The Wall Street Journal is now America's most-read newspaper, so when they put a story on the front page, it must really be important, like today's headline: "Nothing To Sneeze At: Doctors' Neckties Seen As Flu Risk." It says that several hospital are considering banning neckties because they are so rarely cleaned, despite dangling "perilously close to sneeze level." The British Medical Association has already gotten rid of its requirement that doctors wear ties, and the AMA is considering following suit.
Frankly, I don't care whether my doctor wears a tie, as long as he sees me within five minutes of my arrival in the office and doesn't make me spend 45 minutes sitting on crinkly exam table paper.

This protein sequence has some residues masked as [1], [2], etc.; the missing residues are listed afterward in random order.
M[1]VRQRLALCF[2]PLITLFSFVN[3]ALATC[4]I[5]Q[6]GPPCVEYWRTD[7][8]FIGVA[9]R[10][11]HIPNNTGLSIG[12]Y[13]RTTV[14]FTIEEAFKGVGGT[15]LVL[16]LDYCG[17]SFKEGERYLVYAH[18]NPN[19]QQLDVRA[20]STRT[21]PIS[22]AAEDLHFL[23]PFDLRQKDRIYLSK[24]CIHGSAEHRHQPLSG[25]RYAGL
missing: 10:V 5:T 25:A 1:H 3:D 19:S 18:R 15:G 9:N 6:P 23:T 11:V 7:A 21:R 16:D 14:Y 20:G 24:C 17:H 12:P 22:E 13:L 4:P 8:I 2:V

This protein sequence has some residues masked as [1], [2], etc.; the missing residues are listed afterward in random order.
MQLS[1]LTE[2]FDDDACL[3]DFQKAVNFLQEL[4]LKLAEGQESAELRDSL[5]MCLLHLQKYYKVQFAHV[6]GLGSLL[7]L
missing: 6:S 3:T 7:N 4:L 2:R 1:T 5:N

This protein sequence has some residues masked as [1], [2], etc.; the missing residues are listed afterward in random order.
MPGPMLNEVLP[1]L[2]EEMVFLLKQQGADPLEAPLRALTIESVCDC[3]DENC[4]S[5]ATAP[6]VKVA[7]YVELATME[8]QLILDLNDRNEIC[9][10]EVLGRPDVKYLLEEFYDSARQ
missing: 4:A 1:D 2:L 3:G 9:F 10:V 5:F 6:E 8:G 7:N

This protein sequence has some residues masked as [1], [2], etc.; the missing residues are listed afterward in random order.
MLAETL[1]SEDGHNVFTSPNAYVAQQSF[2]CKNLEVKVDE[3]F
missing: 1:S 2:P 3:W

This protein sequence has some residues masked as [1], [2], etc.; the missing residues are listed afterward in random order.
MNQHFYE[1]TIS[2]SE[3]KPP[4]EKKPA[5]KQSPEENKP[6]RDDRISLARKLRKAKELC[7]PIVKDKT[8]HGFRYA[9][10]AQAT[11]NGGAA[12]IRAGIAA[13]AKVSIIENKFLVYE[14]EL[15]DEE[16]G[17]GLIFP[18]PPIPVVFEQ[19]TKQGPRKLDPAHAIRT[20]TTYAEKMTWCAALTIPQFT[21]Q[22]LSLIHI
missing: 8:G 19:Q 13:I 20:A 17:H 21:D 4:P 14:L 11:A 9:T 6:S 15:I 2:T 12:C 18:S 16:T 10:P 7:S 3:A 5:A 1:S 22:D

But if you do away with the tie, what about the lab coat? How often does that get washed? Doesn't it go on a hook at the end of the day, then get worn again the next morning, full of whatever germs it previously encountered? And how about that shirt the doctor put on this morning and wore while she kissed her microbe-ridden children goodbye?
This is a slippery slope that ends up with a naked physician forced to take a "Silkwood" shower before seeing every patient (note to esoteric movie-reference fans: if you prefer a more Dennis-Miller-ish analogy, replace "Silkwood" with "The Andromeda Strain").